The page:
Below are answers to some of the most common questions about Public Policy Studies. For more information, please explore our website or email Associate Director Katherine Carroll.
Generally, PPS majors and political science majors have access to the same opportunities. However, the PPS major forces you to develop a set of skills that you may or may not get as a political science major. These include statistics, quantitative methods, and economics. PPS majors must also develop expertise in one policy area, the area of concentration. You can also develop analytical skills and policy expertise as a political science major, but you are not required to do so. By contrast, analytical skills and policy expertise are a core requirement of the PPS major.
First, you may want to consider whether a double major is possible, since doing a PPS major with an economic policy concentration should put you within reasonable reach of a second major in economics. Apart from this, there is no ‘right’ answer; it will depend on each student’s individual situation. One consideration to note: your PPS area of concentration will not appear on your official transcript or diploma, though you can certainly list it on your resume. Thus, if you want your official documents to show a strength in economics, you may want to consider the economics major over the PPS major. However, if you want your official documents to show a strength in public policy, PPS is the only undergraduate major at Vanderbilt that will allow you to do so. Both the economics and PPS majors are versatile and rigorous, and both will equip you for graduate study in law, public policy/public affairs, or related fields.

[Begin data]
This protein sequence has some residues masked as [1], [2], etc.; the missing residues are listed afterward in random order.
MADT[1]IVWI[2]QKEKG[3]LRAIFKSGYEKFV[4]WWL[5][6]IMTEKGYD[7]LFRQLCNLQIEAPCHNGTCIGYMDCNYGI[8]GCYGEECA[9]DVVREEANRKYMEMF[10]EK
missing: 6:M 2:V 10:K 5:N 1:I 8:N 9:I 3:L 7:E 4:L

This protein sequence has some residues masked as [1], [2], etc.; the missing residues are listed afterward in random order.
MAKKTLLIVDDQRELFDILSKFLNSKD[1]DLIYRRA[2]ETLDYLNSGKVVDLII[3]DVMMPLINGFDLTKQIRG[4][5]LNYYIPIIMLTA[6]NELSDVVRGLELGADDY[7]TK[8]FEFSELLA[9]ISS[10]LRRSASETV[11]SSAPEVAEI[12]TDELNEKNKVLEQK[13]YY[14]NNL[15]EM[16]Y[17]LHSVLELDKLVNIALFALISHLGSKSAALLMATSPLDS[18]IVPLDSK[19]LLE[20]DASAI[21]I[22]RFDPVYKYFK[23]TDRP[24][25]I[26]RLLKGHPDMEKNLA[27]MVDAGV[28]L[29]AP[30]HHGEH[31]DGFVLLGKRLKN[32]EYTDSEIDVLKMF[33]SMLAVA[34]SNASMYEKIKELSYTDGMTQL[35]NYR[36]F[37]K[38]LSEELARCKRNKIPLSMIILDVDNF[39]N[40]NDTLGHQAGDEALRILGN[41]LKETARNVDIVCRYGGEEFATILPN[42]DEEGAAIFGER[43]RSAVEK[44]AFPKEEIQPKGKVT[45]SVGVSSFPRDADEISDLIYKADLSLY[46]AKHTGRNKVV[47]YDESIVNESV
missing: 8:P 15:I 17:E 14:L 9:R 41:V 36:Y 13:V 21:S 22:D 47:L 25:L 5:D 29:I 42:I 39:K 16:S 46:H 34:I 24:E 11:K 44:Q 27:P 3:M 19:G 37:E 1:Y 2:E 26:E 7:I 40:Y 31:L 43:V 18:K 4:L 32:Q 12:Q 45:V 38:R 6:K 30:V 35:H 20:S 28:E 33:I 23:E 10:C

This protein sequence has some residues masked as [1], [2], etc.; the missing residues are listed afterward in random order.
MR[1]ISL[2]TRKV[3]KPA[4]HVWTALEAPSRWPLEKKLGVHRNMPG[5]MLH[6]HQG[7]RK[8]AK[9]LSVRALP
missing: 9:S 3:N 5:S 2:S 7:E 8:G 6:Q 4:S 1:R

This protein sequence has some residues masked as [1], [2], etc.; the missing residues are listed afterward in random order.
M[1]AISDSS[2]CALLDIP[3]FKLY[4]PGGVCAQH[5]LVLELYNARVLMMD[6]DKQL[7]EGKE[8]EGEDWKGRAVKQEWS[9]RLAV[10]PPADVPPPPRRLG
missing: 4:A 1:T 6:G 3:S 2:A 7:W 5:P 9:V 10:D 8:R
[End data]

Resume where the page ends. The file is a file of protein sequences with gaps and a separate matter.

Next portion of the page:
First, consider your interests. What current policy puzzle intrigues you? What policy-related classes have you truly enjoyed? What type of organization do you hope to work for some day? For example, if you enjoy data analysis or hope to attend graduate school in public policy, consider the Advanced Quantitative Methods for Public Policy concentration. Or if you hope to work in the diplomatic corps, consider the International and Foreign Policy concentration.
PPS majors go on to a diverse set of careers. Many go to law school or work on Capitol Hill or elsewhere in Washington, D.C. Others work for trade organizations, government relations departments within corporations or non-profits, or other entities that influence or implement policy in particular areas. Several have joined the Peace Corps or obtained jobs at banks and investment firms.
Yes! In fact, study abroad can be an excellent way to enrich your PPS major, especially if you are studying on the International and Foreign Policy track. Vanderbilt's Global Education Office can help you choose a program that fits the PPS major and its requirements. Contact them for more information, or visit the College of Arts and Science International Study webpage for more information about study abroad policies and requirements.